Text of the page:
Who Wins When the Majority Rules?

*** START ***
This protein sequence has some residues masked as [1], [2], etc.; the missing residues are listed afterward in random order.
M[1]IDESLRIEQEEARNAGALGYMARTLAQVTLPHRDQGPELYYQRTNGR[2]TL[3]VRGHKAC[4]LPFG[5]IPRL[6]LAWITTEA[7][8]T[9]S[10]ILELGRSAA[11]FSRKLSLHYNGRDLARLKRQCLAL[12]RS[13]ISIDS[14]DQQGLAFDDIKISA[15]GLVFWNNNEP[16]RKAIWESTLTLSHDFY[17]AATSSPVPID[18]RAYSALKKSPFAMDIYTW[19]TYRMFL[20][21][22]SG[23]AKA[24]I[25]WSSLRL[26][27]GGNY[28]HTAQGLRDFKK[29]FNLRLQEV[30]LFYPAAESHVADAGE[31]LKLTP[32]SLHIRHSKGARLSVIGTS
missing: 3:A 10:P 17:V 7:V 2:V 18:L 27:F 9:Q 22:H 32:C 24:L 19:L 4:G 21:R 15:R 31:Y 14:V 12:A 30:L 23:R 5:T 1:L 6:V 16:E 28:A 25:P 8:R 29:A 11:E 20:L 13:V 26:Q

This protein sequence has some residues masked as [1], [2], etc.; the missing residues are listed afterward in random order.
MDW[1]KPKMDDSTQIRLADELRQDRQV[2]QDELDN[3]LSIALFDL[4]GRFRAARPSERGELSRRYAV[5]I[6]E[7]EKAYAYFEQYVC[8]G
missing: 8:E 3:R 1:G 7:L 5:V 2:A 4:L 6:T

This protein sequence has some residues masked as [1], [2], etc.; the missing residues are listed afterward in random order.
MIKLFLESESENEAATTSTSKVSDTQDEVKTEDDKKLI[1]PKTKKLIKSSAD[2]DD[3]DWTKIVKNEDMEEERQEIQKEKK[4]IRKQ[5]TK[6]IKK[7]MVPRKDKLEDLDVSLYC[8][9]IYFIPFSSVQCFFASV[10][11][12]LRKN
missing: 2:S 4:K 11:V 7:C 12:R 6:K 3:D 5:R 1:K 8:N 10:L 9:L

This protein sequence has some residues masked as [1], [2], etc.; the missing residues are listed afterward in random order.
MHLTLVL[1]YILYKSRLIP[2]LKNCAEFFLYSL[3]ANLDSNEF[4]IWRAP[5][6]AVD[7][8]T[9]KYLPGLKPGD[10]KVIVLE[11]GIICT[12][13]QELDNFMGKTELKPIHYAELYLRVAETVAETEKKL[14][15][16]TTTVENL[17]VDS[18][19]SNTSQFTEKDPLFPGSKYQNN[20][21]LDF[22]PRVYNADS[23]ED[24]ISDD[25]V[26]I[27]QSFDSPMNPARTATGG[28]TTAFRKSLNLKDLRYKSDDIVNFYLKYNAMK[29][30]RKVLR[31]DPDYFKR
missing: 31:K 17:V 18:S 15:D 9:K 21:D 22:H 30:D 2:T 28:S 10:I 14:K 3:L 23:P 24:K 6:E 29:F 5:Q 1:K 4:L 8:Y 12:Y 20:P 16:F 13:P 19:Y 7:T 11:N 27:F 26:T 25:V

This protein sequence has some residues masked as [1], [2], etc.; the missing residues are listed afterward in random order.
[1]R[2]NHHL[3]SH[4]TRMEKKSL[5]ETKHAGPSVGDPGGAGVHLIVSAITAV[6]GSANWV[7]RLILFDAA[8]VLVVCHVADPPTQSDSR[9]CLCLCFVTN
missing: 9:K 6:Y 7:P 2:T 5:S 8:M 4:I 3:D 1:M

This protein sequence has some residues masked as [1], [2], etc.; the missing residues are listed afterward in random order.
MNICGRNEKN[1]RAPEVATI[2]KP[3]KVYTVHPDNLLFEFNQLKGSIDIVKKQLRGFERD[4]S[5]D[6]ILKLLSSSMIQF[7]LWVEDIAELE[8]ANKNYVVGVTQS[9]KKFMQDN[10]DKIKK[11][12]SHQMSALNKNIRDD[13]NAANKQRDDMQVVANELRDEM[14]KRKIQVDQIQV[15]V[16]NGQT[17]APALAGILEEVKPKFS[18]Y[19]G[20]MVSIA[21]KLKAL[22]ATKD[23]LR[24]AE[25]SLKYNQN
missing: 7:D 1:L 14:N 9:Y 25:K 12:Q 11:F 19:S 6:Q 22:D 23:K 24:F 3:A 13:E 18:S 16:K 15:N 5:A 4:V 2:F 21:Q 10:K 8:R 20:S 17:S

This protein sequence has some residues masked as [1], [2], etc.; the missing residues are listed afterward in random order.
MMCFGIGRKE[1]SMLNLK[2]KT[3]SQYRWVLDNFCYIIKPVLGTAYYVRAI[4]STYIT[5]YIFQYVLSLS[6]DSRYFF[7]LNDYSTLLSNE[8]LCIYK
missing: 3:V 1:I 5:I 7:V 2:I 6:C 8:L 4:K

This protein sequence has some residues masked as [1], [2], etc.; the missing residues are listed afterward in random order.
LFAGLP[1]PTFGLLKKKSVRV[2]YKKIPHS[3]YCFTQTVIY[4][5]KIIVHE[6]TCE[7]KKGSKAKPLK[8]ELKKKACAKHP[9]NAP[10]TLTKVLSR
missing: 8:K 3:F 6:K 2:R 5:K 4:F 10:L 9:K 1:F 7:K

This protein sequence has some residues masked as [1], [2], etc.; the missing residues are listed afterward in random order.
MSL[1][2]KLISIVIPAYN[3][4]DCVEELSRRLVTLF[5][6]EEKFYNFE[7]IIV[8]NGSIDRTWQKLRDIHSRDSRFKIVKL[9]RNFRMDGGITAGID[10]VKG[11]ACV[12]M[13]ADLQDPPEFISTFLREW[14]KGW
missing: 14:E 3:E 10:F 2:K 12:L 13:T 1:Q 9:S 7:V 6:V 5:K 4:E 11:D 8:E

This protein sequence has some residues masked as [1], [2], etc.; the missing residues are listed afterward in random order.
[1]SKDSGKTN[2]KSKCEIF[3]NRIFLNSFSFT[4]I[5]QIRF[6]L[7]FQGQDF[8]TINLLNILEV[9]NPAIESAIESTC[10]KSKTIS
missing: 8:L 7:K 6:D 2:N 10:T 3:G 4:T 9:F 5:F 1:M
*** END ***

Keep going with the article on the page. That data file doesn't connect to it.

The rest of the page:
Majority rule stands among the top three concepts people in the United States associate with the word “democracy.” When the framers of the U.S. Constitution were debating the pros and cons of utilizing majority rule, they envisioned a constantly shifting constellation of interests shaping coalitions which would comprise a “majority” together on any given issue. “Democracy,” rather than rule by a select group with entrenched power, was to be served because the “winner” in a vote on any issue would be comprised of a coalition of different partners. On the next issue, it was assumed the parties comprising a winning coalition would shift, thus ensuring a sharing of power instead of rule by a specific governing elite. A central challenge to the way democracy developed in the U.S. system, however, is that certain groups have ended up being and/or functioning as entrenched majorities (identified by race, sexuality, religion, gender, for example). We thus have a system in which the concept of majority rule may not always best serve our democratic aspirations as a nation. Basically, this technique designed to serve democratic goals has ensured that certain minorities will always “lose.” What has emerged is often outcomes that can hardly be considered democratic. What happens if we recall that majority rule is actually a technique of democracy in practice and not a stand-in for democracy itself? What alternative techniques are available? Can our system and political culture utilize non-majoritarian techniques to better serve democracy?